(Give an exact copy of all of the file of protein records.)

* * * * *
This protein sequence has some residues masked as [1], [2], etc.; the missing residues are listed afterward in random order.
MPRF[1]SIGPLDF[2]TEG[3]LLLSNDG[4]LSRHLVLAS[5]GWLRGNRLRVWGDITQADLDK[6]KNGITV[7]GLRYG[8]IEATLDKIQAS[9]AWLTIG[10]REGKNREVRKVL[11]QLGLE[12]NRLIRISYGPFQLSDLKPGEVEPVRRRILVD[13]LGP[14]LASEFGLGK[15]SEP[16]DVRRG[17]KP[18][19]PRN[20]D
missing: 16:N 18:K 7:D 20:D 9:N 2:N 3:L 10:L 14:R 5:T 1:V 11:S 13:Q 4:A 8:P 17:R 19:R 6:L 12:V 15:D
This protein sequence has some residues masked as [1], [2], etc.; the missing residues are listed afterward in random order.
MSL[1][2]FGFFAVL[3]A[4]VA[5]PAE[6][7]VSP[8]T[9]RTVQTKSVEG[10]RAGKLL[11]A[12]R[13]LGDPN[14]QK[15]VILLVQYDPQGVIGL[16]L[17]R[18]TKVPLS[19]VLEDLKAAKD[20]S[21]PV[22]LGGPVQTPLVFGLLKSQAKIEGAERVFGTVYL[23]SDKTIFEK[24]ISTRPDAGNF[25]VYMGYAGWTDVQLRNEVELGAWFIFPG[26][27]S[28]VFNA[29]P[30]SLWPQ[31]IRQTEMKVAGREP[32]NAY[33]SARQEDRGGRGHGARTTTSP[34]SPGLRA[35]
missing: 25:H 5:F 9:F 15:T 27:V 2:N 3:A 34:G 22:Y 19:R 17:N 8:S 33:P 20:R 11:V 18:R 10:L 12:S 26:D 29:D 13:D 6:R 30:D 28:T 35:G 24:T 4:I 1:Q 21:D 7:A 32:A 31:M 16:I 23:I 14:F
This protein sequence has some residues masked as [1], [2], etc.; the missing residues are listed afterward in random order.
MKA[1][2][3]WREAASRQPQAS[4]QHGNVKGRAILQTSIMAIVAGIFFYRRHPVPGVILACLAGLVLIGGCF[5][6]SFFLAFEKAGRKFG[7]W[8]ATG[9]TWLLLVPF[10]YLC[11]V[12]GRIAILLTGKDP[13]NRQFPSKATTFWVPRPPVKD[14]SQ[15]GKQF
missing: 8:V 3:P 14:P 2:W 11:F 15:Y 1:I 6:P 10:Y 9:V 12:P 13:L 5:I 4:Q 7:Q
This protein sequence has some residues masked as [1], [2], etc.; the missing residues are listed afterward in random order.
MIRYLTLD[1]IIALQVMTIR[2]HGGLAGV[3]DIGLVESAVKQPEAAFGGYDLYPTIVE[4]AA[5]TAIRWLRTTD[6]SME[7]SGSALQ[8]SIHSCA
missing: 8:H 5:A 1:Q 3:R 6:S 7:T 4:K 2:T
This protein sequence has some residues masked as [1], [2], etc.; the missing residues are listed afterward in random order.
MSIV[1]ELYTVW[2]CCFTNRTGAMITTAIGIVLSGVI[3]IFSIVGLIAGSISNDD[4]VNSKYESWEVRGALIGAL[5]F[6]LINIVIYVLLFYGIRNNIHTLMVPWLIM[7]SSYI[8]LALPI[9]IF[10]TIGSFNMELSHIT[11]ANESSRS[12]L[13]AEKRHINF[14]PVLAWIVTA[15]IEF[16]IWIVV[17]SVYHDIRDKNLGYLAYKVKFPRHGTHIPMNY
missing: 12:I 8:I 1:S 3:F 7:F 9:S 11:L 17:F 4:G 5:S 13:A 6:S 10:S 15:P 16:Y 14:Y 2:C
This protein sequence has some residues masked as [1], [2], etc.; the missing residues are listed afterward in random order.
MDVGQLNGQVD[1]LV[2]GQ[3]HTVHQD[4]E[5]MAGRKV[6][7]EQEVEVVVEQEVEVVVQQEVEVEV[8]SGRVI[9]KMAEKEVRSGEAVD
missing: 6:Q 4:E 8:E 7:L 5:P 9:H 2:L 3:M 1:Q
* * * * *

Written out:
This protein sequence has some residues masked as [1], [2], etc.; the missing residues are listed afterward in random order.
MPRF[1]SIGPLDF[2]TEG[3]LLLSNDG[4]LSRHLVLAS[5]GWLRGNRLRVWGDITQADLDK[6]KNGITV[7]GLRYG[8]IEATLDKIQAS[9]AWLTIG[10]REGKNREVRKVL[11]QLGLE[12]NRLIRISYGPFQLSDLKPGEVEPVRRRILVD[13]LGP[14]LASEFGLGK[15]SEP[16]DVRRG[17]KP[18][19]PRN[20]D
missing: 16:N 18:K 7:D 20:D 9:N 2:N 3:L 10:L 14:R 5:T 1:V 11:S 13:Q 4:A 8:P 17:R 19:R 6:L 12:V 15:D
This protein sequence has some residues masked as [1], [2], etc.; the missing residues are listed afterward in random order.
MSL[1][2]FGFFAVL[3]A[4]VA[5]PAE[6][7]VSP[8]T[9]RTVQTKSVEG[10]RAGKLL[11]A[12]R[13]LGDPN[14]QK[15]VILLVQYDPQGVIGL[16]L[17]R[18]TKVPLS[19]VLEDLKAAKD[20]S[21]PV[22]LGGPVQTPLVFGLLKSQAKIEGAERVFGTVYL[23]SDKTIFEK[24]ISTRPDAGNF[25]VYMGYAGWTDVQLRNEVELGAWFIFPG[26][27]S[28]VFNA[29]P[30]SLWPQ[31]IRQTEMKVAGREP[32]NAY[33]SARQEDRGGRGHGARTTTSP[34]SPGLRA[35]
missing: 25:H 5:F 9:F 15:T 27:V 2:N 3:A 34:G 22:Y 19:R 17:N 8:S 33:P 20:R 11:V 18:R 10:L 12:S 26:D 29:D 13:D 6:R 30:D 28:T 35:G 24:T 4:I 1:Q 21:D 7:A 32:A 31:M 16:I 23:I 14:F
This protein sequence has some residues masked as [1], [2], etc.; the missing residues are listed afterward in random order.
MKA[1][2][3]WREAASRQPQAS[4]QHGNVKGRAILQTSIMAIVAGIFFYRRHPVPGVILACLAGLVLIGGCF[5][6]SFFLAFEKAGRKFG[7]W[8]ATG[9]TWLLLVPF[10]YLC[11]V[12]GRIAILLTGKDP[13]NRQFPSKATTFWVPRPPVKD[14]SQ[15]GKQF
missing: 8:V 3:P 14:P 2:W 11:F 15:Y 1:I 6:P 10:Y 9:V 12:P 13:L 5:I 4:Q 7:Q
This protein sequence has some residues masked as [1], [2], etc.; the missing residues are listed afterward in random order.
MIRYLTLD[1]IIALQVMTIR[2]HGGLAGV[3]DIGLVESAVKQPEAAFGGYDLYPTIVE[4]AA[5]TAIRWLRTTD[6]SME[7]SGSALQ[8]SIHSCA
missing: 8:H 5:A 1:Q 3:R 6:S 7:T 4:K 2:T
This protein sequence has some residues masked as [1], [2], etc.; the missing residues are listed afterward in random order.
MSIV[1]ELYTVW[2]CCFTNRTGAMITTAIGIVLSGVI[3]IFSIVGLIAGSISNDD[4]VNSKYESWEVRGALIGAL[5]F[6]LINIVIYVLLFYGIRNNIHTLMVPWLIM[7]SSYI[8]LALPI[9]IF[10]TIGSFNMELSHIT[11]ANESSRS[12]L[13]AEKRHINF[14]PVLAWIVTA[15]IEF[16]IWIVV[17]SVYHDIRDKNLGYLAYKVKFPRHGTHIPMNY
missing: 12:I 8:I 1:S 3:F 7:F 9:S 11:L 17:F 4:G 5:S 13:A 6:S 10:S 15:P 16:Y 14:Y 2:C
This protein sequence has some residues masked as [1], [2], etc.; the missing residues are listed afterward in random order.
MDVGQLNGQVD[1]LV[2]GQ[3]HTVHQD[4]E[5]MAGRKV[6][7]EQEVEVVVEQEVEVVVQQEVEVEV[8]SGRVI[9]KMAEKEVRSGEAVD
missing: 6:Q 4:E 8:E 7:L 5:P 9:H 2:L 3:M 1:Q